The unregistration interface frees any internal data structures allocated at the registration time. It does so only after verifying that no DMA operations are in flight or pending. Thus, further DMA operations from the driver are neither expected nor allowed.

Registration and unregistration are typically one-time operations that are performed at configuration and unconfiguration time. Map and unmap operations may be performed many times between a registration and unregistration operation while the device is actively in use. Map and unmap operations are not permitted before the registration and after the unregistration is complete.

In an alternative embodiment, rather than having two new IOCTL methods 720 and 730, a single IOCTL method may be provided with a parameter that identifies whether that IOCTL should operate to register or unregister a child device with the VIO bus device driver. In such an embodiment, the child virtual device's device driver may call the IOCTL method and provide as parameters the dma-window information and a value for the input parameter identifying either registration or unregistration of the child virtual device from the VIO bus device driver. The IOCTL will include functionality that encompasses both the registration and unregistration operations with one or the other being selected based on the setting of the input parameter.

The IOCTL method embodiment of the present invention provides a “clean” approach to solving the problem of passing information between device drivers in the kernel space that is easily implemented. However, these IOCTL methods must be provided in the VIO bus device driver. Thus, each VIO bus device driver that will need to obtain information from child virtual devices must implement these IOCTL methods in order to be able to obtain the necessary information from the child virtual devices.

There are two main difficulties in using the IOCTL interface. First, the device driver that is passing the information needs to know the device identifier of the target device driver. This is not necessarily a straightforward task because it requires access to the device configuration information of the destination device, i.e. the device driver to which the information is being passed. A source device driver, i.e. the device driver passing the information, might not have access to this information from the kernel space and thus, its configuration method may need to access the information and pass it down as part of the DDS. This special step may require changes to the configuration method of the source device.

Second, the operating system needs to provide open( ), close( ), and icotl( ) interfaces in the kernel space as well. These are file system interfaces that are typically used for the kernel space operation from the user space. In other words, a user space application may call an IOCTL of a kernel extension or device driver to accomplish some special task. Before calling an ioctl( ), the user space application opens the kernel extension with its name. For example, open(“/dev/hdisk0”, O_RDONLY)(the name of the device, which is more natural and convenient, is replaced with the device identifier in the kernel space as mentioned above because names like “/dev/hdisk0” have no-direct meaning in the kernel space). The AIX operating system provides these interfaces as fp_open( ), fp_ioctl( ), and fp_close( ). However, other operating systems may not provide such interfaces in the kernel space.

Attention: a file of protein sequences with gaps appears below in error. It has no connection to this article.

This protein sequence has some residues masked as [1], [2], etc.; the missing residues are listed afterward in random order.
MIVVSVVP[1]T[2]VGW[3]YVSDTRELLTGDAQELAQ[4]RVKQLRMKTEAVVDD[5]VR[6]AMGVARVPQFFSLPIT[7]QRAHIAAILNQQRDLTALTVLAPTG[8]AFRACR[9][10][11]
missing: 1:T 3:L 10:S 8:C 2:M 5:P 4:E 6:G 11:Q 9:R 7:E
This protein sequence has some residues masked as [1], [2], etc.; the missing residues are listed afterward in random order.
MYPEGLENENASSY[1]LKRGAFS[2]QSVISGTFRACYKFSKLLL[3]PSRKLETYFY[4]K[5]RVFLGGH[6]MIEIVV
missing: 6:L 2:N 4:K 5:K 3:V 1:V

FIG. 8 is an exemplary diagram of another exemplary embodiment of a data exchange interface in accordance with the present invention. The data exchange interface shown in FIG. 8 is provided as an alternative embodiment in which the problems associated with providing new IOCTL methods are avoided. As shown in FIG. 8, rather than providing two new IOCTL methods, in this alternative embodiment the operating system kernel 820 exports two new kernel services 830-840, or optionally a single kernel service with an operation parameter similar to that discussed above with regard to the single IOCTL method, that can be called by the child virtual device's device driver 810. The operating system kernel calls a bus specific registration/unregistration routine 860-870. The operating system kernel 820 keys off of the bus_id to find the right bus specific routine and calls it with a function pointer. The bus_id is a way to identify which bus driver's registration or unregistration service needs to be called. For example, the system may support multiple types of buses such as ISA, PCI, VIO, and so on. Each bus has its own bus driver and may implement the registration and unregistration services. The kernel services identify which bus driver based on the bus_id. The bus_id is also used by other kernel services as well, such as d_map init( ), and hence, bus_id is already available to the device driver. Although the present invention is described in terms of use with the VIO bus driver, the present invention may be used with any type of bus including ISA, PCI, and the like.